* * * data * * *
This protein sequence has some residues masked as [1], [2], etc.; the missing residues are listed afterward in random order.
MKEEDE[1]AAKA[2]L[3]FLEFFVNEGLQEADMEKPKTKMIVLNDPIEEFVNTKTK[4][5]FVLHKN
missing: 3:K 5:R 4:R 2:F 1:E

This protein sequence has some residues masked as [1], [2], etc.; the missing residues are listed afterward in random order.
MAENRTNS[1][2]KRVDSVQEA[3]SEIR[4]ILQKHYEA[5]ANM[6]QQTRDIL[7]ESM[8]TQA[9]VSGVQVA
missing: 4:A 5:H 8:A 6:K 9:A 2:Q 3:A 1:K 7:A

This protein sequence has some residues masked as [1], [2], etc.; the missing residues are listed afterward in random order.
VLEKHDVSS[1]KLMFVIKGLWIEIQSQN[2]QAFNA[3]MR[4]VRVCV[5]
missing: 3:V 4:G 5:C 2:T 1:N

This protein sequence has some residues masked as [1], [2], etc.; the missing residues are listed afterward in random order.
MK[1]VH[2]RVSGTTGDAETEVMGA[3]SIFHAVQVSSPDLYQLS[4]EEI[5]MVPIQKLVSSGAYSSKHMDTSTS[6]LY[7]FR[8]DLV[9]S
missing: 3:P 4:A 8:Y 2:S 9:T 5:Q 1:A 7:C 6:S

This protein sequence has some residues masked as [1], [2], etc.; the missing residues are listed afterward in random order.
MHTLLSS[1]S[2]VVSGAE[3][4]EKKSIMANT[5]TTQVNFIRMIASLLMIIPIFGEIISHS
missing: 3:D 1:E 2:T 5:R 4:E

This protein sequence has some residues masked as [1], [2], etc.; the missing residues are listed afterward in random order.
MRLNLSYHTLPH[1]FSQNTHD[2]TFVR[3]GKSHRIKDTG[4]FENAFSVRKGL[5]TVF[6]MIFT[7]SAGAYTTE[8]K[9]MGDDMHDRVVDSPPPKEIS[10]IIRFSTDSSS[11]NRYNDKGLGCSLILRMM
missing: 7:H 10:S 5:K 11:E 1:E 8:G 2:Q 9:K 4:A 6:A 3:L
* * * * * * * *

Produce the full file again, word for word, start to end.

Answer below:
This protein sequence has some residues masked as [1], [2], etc.; the missing residues are listed afterward in random order.
MKEEDE[1]AAKA[2]L[3]FLEFFVNEGLQEADMEKPKTKMIVLNDPIEEFVNTKTK[4][5]FVLHKN
missing: 3:K 5:R 4:R 2:F 1:E

This protein sequence has some residues masked as [1], [2], etc.; the missing residues are listed afterward in random order.
MAENRTNS[1][2]KRVDSVQEA[3]SEIR[4]ILQKHYEA[5]ANM[6]QQTRDIL[7]ESM[8]TQA[9]VSGVQVA
missing: 4:A 5:H 8:A 6:K 9:A 2:Q 3:A 1:K 7:A

This protein sequence has some residues masked as [1], [2], etc.; the missing residues are listed afterward in random order.
VLEKHDVSS[1]KLMFVIKGLWIEIQSQN[2]QAFNA[3]MR[4]VRVCV[5]
missing: 3:V 4:G 5:C 2:T 1:N

This protein sequence has some residues masked as [1], [2], etc.; the missing residues are listed afterward in random order.
MK[1]VH[2]RVSGTTGDAETEVMGA[3]SIFHAVQVSSPDLYQLS[4]EEI[5]MVPIQKLVSSGAYSSKHMDTSTS[6]LY[7]FR[8]DLV[9]S
missing: 3:P 4:A 8:Y 2:S 9:T 5:Q 1:A 7:C 6:S

This protein sequence has some residues masked as [1], [2], etc.; the missing residues are listed afterward in random order.
MHTLLSS[1]S[2]VVSGAE[3][4]EKKSIMANT[5]TTQVNFIRMIASLLMIIPIFGEIISHS
missing: 3:D 1:E 2:T 5:R 4:E

This protein sequence has some residues masked as [1], [2], etc.; the missing residues are listed afterward in random order.
MRLNLSYHTLPH[1]FSQNTHD[2]TFVR[3]GKSHRIKDTG[4]FENAFSVRKGL[5]TVF[6]MIFT[7]SAGAYTTE[8]K[9]MGDDMHDRVVDSPPPKEIS[10]IIRFSTDSSS[11]NRYNDKGLGCSLILRMM
missing: 7:H 10:S 5:K 11:E 1:E 8:G 2:Q 9:K 4:A 6:A 3:L